Commerce Sec. Luther Hodges with his Boss. The subject was the Economy.

Commerce Sec. Luther Hodges with his Boss.
Commerce Sec. Luther Hodges with his Boss. The subject was the Economy.
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February 5, 1961 – Forever The Economy – even in 1961. It was about jobs, lack of jobs, where we were compared to the rest of the world. Were we lagging behind. Were we still Number One. Where were we heading. President Kennedy, in his State of The Union speech delivered earlier, addressed the issue of the gloomy Economy, and offered a plan to Congress to relieve unemployment and to speed up economic growth. And the Government Agency most closely aligned with the economy was the Department of Commerce.

Starting in April 1960, this recession lasted 10 months, until February 1961. GDP was -2.1% in Q2 1960, rose 2.0% in Q3, but was -5.0% in Q4. Unemployment reached a peak of 7.1% in May 1961.17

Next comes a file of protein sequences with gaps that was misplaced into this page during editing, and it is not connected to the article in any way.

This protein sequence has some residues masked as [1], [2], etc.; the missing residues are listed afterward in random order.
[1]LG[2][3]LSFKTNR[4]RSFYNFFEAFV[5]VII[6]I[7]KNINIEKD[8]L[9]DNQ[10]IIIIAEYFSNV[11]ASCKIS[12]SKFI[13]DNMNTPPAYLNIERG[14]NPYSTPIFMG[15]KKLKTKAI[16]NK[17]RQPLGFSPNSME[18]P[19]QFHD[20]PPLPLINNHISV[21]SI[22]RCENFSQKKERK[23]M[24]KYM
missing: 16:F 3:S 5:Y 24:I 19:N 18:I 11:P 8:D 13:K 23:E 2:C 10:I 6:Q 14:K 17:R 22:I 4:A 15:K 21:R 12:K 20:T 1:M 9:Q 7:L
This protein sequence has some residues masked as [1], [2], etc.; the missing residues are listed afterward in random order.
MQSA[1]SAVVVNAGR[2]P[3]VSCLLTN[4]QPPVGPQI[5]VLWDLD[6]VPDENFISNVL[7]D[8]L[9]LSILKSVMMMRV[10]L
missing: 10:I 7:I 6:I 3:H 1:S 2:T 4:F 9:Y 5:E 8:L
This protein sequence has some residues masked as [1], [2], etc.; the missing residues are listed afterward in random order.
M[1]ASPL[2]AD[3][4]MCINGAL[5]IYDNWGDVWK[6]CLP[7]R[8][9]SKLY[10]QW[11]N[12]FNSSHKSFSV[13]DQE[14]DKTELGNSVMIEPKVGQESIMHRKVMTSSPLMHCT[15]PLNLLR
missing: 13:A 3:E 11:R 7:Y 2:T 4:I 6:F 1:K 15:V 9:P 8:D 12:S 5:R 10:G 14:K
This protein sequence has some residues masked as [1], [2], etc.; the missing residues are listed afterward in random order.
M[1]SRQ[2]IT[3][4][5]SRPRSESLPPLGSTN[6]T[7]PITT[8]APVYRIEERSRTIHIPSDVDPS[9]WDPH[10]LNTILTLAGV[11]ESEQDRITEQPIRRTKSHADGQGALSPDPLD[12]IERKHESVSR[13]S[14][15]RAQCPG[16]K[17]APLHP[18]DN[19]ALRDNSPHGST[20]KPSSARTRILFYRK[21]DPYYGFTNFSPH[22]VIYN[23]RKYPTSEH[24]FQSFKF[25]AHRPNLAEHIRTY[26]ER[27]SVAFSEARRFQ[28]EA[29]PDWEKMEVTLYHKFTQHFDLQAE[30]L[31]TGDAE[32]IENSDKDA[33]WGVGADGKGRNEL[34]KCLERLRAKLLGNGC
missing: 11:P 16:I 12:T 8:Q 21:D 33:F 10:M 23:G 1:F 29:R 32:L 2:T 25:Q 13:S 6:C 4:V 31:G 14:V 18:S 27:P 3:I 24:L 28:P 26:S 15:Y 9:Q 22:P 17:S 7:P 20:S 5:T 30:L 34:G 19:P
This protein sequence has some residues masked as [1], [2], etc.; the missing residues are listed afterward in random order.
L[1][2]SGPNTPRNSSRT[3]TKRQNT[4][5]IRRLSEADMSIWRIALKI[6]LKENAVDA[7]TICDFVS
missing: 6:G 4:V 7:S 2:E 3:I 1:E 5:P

President John F. Kennedy ended the recession with stimulus spending. His opponent, Richard Nixon, blamed the recession for costing him the election.

So on this day in February, 1961, newly appointed Secretary of Commerce Luther H. Hodges sat before a panel of journalists on Meet The Press and answered the burning questions of the day, and he was the first of the JFK Cabinet to do so.

In 1961 Luther Hodges was appointed as United States Secretary of Commerce under President John F. Kennedy, serving until 1965. He returned to North Carolina and served as chairman of Research Triangle Park, a major facility established during his tenure as governor.

How we were doing in comparison to the rest of the world was, according to Hodges “better at the moment” but Western Europe was quickly catching up and were, in fact, doing better as far as employment of workers than the U.S. was. Our unemployment figures weren’t looking good. We were, putting it bluntly, in a recession. And no matter how Hodges was trying to put a spin on things, we weren’t doing well and this would be a major hurdle for the new administration to deal with.

And so rolled The New Frontier and a full plate of issues, that first 100 days.

Here is that Meet The Press episode from February 5, 1961.

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